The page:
moonless and very dark, and the black heaving water of the Adriatic moved uneasily in an oily, sullen swell. Occasionally the ebony water reflected a tiny pin-prick of light from one of the small stars, which seemed very high and aloof from the sea beneath, while from the invisible Italian coastline a small, hot breeze clawed weakly across the dull surface.

A watcher, had there been one, would have caught the briefest glimpse of a slender, stick-like object which rose rapidly out of the depths, throwing up a tiny feather of white spray as it cut through the water, like the antennae of a forgotten sea-monster.

The periscope vanished, as suddenly as it appeared, and for a short while the sea was again empty and desolate, then, with a surge of foam and spray, the sea was churned into a frightened torment, and the hard, streaming shape of the submarine rose gracelessly into view, the pressurised air hissing in a subdued roar, as water was forced from the ballast tanks, and the disturbed waves cascaded across the canting steel hull.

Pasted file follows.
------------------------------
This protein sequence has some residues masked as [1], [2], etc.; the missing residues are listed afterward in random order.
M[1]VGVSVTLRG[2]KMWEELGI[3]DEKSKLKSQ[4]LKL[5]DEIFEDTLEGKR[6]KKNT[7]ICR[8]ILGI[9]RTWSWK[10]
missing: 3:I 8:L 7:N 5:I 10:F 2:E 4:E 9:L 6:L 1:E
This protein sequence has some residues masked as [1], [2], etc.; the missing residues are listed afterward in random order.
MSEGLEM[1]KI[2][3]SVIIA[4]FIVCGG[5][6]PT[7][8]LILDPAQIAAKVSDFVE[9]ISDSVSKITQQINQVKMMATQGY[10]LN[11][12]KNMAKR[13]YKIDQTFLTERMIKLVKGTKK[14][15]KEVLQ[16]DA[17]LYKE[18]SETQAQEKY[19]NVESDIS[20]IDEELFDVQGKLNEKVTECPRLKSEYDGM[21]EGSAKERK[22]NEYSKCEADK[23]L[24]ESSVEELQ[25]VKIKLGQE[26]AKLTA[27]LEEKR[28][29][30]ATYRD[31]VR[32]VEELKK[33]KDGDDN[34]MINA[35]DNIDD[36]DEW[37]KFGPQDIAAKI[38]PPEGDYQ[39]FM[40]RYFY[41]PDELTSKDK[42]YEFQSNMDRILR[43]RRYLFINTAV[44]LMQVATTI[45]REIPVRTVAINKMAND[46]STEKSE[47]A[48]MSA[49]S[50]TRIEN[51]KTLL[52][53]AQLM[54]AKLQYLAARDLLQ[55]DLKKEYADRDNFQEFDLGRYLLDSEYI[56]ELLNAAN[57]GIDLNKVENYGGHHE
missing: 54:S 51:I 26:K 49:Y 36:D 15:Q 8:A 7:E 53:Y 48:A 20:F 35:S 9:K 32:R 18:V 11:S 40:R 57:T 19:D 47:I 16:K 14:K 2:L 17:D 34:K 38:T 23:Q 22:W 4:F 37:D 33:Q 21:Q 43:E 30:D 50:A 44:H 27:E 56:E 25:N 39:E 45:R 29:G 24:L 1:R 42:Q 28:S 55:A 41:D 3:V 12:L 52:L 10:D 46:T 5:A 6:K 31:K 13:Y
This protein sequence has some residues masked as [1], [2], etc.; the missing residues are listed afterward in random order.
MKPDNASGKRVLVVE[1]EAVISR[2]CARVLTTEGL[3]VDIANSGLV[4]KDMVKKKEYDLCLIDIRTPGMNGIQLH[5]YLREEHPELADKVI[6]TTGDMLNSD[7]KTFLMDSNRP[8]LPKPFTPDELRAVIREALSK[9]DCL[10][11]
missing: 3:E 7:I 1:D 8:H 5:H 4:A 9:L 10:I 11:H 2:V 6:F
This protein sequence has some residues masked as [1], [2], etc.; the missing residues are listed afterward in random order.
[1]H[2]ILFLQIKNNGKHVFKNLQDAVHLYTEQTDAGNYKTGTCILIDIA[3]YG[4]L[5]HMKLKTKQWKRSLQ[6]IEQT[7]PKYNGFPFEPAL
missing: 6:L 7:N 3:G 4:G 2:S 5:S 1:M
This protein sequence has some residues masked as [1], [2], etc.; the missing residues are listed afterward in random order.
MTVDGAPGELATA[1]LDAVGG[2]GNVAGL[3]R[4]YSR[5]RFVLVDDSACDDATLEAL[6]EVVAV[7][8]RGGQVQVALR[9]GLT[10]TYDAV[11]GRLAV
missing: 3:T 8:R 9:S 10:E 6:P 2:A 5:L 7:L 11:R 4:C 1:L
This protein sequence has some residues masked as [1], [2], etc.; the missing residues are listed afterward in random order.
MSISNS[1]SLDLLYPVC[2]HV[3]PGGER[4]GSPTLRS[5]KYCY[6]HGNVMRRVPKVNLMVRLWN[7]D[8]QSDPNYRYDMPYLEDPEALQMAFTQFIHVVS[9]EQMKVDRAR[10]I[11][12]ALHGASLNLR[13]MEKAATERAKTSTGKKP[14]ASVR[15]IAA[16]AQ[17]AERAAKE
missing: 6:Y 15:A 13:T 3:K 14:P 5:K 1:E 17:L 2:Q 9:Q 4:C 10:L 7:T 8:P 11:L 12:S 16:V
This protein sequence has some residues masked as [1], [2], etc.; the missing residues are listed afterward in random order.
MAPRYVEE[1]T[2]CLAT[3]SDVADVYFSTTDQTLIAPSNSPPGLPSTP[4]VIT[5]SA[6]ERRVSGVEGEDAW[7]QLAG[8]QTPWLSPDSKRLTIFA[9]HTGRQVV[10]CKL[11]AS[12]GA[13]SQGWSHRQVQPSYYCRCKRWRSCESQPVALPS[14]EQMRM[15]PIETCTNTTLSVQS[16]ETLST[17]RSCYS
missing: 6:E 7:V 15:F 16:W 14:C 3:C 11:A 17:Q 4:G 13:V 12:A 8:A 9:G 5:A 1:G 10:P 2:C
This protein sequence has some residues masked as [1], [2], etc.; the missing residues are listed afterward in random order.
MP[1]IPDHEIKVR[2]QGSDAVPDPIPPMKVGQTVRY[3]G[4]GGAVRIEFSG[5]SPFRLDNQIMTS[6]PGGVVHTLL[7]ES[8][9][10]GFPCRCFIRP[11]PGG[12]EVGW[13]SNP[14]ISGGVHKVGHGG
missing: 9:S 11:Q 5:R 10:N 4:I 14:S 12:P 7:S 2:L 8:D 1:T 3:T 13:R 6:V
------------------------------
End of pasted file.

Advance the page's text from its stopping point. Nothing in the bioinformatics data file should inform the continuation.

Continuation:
Within seconds, the confined space of the bridge above the conning-tower was filled with silent, purposeful figures, as the lookouts carefully scanned every inch of the surrounding area with their night-glasses, while on the casing below, the gun’s crew stood huddled around their weapon, their hands reaching for the prepared shells, and smoothing away the dampness from the controls.

The Officer-of-the-Watch relaxed slightly, as each man reported his horizon clear, and concentrated instead on adjusting the towel around his neck as a protection against the spray which drifted lazily over the squat bridge each time that the stem cut deep into the resisting waves. The electric motors died away, and were replaced instantly by the muffled